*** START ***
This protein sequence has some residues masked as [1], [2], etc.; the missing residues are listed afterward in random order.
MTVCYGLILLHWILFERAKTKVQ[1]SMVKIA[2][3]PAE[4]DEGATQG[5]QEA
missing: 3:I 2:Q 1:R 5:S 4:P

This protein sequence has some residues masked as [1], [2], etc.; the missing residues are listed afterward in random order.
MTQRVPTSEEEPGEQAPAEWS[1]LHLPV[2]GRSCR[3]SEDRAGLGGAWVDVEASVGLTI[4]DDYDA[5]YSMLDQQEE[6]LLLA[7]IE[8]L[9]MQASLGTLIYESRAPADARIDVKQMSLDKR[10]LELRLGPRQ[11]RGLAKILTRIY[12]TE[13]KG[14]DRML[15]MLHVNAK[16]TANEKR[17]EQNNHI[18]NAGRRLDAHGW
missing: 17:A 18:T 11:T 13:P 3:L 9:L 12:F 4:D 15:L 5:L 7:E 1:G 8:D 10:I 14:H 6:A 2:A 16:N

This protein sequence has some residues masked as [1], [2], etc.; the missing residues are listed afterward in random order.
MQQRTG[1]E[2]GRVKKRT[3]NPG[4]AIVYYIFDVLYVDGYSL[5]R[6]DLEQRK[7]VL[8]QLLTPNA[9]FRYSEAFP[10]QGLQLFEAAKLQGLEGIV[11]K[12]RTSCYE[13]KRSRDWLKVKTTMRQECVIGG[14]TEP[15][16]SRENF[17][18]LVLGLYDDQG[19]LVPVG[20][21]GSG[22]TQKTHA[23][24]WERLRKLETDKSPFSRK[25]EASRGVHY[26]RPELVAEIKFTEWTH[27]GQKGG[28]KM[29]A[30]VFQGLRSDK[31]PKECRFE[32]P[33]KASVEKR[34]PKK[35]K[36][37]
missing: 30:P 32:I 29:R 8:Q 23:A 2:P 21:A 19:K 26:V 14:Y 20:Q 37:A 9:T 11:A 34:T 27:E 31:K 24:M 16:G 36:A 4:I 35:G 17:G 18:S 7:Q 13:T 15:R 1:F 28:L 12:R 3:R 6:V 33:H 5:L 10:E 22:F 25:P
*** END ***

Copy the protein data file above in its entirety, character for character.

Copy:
This protein sequence has some residues masked as [1], [2], etc.; the missing residues are listed afterward in random order.
MTVCYGLILLHWILFERAKTKVQ[1]SMVKIA[2][3]PAE[4]DEGATQG[5]QEA
missing: 3:I 2:Q 1:R 5:S 4:P

This protein sequence has some residues masked as [1], [2], etc.; the missing residues are listed afterward in random order.
MTQRVPTSEEEPGEQAPAEWS[1]LHLPV[2]GRSCR[3]SEDRAGLGGAWVDVEASVGLTI[4]DDYDA[5]YSMLDQQEE[6]LLLA[7]IE[8]L[9]MQASLGTLIYESRAPADARIDVKQMSLDKR[10]LELRLGPRQ[11]RGLAKILTRIY[12]TE[13]KG[14]DRML[15]MLHVNAK[16]TANEKR[17]EQNNHI[18]NAGRRLDAHGW
missing: 17:A 18:T 11:T 13:P 3:L 9:L 12:F 4:D 15:L 5:L 7:E 1:G 8:D 10:I 14:H 6:A 2:A 16:N

This protein sequence has some residues masked as [1], [2], etc.; the missing residues are listed afterward in random order.
MQQRTG[1]E[2]GRVKKRT[3]NPG[4]AIVYYIFDVLYVDGYSL[5]R[6]DLEQRK[7]VL[8]QLLTPNA[9]FRYSEAFP[10]QGLQLFEAAKLQGLEGIV[11]K[12]RTSCYE[13]KRSRDWLKVKTTMRQECVIGG[14]TEP[15][16]SRENF[17][18]LVLGLYDDQG[19]LVPVG[20][21]GSG[22]TQKTHA[23][24]WERLRKLETDKSPFSRK[25]EASRGVHY[26]RPELVAEIKFTEWTH[27]GQKGG[28]KM[29]A[30]VFQGLRSDK[31]PKECRFE[32]P[33]KASVEKR[34]PKK[35]K[36][37]
missing: 30:P 32:I 29:R 8:Q 23:A 2:P 21:A 19:K 26:V 14:Y 20:Q 37:A 9:T 11:A 34:T 27:E 31:K 24:M 16:G 36:A 4:I 35:G 17:G 18:S 7:Q 13:T 15:R 1:F 28:L 12:R 3:R 6:V 33:H 5:L 10:E 22:F 25:P